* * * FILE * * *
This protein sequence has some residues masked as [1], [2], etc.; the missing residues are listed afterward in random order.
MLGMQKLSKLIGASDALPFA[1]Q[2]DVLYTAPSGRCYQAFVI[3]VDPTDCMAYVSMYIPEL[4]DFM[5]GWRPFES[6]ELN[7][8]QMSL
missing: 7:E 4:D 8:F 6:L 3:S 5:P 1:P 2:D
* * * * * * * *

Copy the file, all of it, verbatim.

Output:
This protein sequence has some residues masked as [1], [2], etc.; the missing residues are listed afterward in random order.
MLGMQKLSKLIGASDALPFA[1]Q[2]DVLYTAPSGRCYQAFVI[3]VDPTDCMAYVSMYIPEL[4]DFM[5]GWRPFES[6]ELN[7][8]QMSL
missing: 7:E 4:D 8:F 6:L 3:S 5:P 1:P 2:D